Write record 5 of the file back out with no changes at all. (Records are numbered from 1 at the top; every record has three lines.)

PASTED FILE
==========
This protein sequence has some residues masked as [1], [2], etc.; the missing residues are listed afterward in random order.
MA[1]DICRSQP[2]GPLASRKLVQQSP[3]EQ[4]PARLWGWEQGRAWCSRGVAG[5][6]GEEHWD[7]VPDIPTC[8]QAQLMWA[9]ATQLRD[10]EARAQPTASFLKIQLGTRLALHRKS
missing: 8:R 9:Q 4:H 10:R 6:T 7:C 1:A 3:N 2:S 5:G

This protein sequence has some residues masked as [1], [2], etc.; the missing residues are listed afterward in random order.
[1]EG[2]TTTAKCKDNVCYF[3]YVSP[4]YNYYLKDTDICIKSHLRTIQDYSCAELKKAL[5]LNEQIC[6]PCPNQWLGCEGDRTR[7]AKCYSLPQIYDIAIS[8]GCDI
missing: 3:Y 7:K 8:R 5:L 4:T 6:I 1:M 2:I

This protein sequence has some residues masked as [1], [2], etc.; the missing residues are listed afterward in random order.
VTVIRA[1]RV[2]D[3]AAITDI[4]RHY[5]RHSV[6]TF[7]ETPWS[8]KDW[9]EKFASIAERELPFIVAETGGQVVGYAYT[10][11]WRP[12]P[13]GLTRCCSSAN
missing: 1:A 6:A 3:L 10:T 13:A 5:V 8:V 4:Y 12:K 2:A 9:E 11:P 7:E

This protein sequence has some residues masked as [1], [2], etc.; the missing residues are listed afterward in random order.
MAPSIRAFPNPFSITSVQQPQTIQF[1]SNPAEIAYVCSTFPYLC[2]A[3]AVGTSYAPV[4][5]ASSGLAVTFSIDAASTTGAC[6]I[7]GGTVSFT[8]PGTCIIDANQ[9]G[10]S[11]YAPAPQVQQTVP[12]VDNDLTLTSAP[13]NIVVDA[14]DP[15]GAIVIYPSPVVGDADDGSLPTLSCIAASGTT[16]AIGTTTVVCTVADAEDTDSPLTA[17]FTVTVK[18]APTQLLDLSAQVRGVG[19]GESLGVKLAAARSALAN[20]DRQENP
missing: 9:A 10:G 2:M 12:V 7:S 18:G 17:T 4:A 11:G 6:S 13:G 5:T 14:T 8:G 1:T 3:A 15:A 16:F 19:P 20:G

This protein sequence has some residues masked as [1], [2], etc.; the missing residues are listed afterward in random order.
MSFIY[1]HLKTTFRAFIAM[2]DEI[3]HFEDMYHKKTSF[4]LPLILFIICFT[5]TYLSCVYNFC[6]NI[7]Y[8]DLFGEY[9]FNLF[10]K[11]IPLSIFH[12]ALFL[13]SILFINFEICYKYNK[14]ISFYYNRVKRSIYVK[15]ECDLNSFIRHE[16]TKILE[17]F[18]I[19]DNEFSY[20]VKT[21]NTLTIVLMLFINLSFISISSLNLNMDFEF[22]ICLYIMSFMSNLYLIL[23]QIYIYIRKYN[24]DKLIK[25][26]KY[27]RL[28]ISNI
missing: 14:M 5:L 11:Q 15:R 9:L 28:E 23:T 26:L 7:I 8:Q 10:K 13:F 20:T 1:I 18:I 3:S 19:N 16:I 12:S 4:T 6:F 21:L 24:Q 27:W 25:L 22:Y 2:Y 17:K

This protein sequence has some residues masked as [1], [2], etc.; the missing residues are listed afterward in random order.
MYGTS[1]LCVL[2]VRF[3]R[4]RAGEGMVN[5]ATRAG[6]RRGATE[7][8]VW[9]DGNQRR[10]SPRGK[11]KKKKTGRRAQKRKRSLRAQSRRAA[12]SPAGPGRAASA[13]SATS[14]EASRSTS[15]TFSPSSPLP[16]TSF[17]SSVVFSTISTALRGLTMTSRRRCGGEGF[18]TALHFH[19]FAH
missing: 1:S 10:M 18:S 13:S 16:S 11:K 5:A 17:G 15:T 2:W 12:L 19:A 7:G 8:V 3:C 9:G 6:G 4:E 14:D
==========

This protein sequence has some residues masked as [1], [2], etc.; the missing residues are listed afterward in random order.
MSFIY[1]HLKTTFRAFIAM[2]DEI[3]HFEDMYHKKTSF[4]LPLILFIICFT[5]TYLSCVYNFC[6]NI[7]Y[8]DLFGEY[9]FNLF[10]K[11]IPLSIFH[12]ALFL[13]SILFINFEICYKYNK[14]ISFYYNRVKRSIYVK[15]ECDLNSFIRHE[16]TKILE[17]F[18]I[19]DNEFSY[20]VKT[21]NTLTIVLMLFINLSFISISSLNLNMDFEF[22]ICLYIMSFMSNLYLIL[23]QIYIYIRKYN[24]DKLIK[25][26]KY[27]RL[28]ISNI
missing: 14:M 5:L 11:Q 15:R 9:L 28:E 23:T 26:L 7:I 8:Q 10:K 13:F 20:T 1:I 18:I 3:S 19:N 16:I 12:S 4:T 6:F 21:L 24:Q 27:W 25:L 22:Y 2:Y 17:K